That's a good definition of the Product Owner... and as an add-on to last post, he's the one that gets the blame when he takes bad decisions. This time the product owner choose to prioritize a quick deliver instead of focusing on requirements, and this was not a happy choice. Luckily, his head has not been chopped and it is not going to be, but surely this taught him something.
Unluckily, the Product Owner is also the one who gets the blame when decisions were good but the outcome wasn't. Moreover, we have to remember that a bad decision is better than no decisions at all, as bad decisions can (almost) always be reversed, and that we firmly believe that everyone is always doing (trying to do) his best.
So what's the point in being a Product Owner? well, it is true that you have to carry the burden of insuccess, but you also are the shining star in case of success. Nevertheless, it is quite difficult to find someone who is willing to play this role when you're transitioning to Scrum, because of that axe always lurking above. Even more difficult when the Product Owner is an external customer.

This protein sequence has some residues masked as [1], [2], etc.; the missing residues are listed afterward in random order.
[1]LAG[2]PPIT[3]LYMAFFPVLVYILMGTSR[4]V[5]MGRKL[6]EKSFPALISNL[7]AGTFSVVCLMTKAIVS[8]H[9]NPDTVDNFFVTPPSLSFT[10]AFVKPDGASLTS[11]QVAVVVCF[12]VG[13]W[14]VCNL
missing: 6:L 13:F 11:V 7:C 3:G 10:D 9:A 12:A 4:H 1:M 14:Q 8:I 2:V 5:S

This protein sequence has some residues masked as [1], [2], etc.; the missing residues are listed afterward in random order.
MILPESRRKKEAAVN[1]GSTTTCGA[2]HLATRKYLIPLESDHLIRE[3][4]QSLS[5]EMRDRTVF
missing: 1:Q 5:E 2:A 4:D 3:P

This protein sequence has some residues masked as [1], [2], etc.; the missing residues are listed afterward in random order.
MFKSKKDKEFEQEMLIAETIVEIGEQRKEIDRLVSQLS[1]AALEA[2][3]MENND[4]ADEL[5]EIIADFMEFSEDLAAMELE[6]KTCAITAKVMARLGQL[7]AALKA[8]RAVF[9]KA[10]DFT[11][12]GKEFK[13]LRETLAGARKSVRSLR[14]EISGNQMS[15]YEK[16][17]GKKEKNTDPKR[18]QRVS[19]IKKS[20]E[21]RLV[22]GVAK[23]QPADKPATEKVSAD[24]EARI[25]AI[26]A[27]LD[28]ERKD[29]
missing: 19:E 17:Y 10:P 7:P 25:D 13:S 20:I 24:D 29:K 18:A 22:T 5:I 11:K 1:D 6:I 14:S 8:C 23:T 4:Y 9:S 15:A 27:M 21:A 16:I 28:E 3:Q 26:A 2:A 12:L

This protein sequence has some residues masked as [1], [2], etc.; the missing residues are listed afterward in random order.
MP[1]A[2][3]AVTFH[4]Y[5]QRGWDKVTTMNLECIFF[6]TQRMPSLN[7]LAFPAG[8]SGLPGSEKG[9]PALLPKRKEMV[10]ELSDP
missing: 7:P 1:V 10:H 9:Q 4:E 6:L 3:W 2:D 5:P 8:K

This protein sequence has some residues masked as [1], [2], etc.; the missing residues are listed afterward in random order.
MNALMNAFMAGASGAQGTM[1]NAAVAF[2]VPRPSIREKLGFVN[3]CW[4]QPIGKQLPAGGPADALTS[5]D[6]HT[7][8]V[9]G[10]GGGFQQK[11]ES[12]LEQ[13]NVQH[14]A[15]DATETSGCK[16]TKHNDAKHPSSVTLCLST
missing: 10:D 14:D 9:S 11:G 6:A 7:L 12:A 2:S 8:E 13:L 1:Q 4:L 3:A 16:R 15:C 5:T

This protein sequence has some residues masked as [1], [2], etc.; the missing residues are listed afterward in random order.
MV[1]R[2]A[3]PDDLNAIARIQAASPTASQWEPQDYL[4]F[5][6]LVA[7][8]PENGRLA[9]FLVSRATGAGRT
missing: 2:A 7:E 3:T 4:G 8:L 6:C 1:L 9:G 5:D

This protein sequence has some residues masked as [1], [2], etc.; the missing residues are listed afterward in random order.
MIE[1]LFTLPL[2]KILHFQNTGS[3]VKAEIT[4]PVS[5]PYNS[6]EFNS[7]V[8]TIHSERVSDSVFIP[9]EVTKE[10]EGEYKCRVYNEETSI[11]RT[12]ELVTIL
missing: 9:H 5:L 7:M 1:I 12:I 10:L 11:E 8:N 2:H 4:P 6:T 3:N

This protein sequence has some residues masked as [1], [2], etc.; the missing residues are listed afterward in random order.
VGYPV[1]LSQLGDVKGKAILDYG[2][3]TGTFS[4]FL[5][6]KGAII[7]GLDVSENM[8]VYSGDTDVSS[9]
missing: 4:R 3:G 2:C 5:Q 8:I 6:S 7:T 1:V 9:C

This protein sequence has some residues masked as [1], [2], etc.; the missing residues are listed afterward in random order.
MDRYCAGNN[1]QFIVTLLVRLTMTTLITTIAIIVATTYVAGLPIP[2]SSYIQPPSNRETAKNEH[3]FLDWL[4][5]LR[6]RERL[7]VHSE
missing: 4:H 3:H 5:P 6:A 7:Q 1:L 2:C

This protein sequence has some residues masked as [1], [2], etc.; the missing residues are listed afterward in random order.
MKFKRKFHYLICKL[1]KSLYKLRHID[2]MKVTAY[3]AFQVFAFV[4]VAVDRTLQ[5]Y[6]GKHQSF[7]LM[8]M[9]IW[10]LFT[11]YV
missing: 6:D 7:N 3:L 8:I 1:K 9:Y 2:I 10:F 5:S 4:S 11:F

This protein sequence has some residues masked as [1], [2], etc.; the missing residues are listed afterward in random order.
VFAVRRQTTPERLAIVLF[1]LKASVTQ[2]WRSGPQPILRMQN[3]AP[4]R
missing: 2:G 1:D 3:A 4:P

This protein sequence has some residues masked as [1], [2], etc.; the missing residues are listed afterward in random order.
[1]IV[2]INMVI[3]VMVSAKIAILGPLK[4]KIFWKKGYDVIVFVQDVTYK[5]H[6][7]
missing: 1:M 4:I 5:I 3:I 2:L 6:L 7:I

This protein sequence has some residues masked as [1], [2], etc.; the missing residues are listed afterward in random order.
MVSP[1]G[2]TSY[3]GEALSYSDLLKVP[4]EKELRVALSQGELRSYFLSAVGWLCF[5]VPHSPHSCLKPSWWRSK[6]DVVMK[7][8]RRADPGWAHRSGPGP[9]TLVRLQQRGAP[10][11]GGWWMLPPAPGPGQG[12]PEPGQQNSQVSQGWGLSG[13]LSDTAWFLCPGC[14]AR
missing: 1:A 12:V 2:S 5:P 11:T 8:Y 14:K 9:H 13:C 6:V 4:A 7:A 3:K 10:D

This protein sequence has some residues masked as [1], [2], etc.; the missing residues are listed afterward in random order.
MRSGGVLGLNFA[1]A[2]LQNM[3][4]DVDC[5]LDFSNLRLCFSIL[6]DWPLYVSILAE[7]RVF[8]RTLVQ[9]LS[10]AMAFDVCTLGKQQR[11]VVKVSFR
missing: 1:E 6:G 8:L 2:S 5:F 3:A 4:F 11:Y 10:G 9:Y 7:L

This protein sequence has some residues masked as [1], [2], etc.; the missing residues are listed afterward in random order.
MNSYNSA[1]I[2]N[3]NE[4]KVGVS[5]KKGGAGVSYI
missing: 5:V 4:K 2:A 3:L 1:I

The only way we have to persuade people is to educate them, showing that we are not looking for a single neck to chop, but we're looking for someone that could help us to reach a truly win-win situation.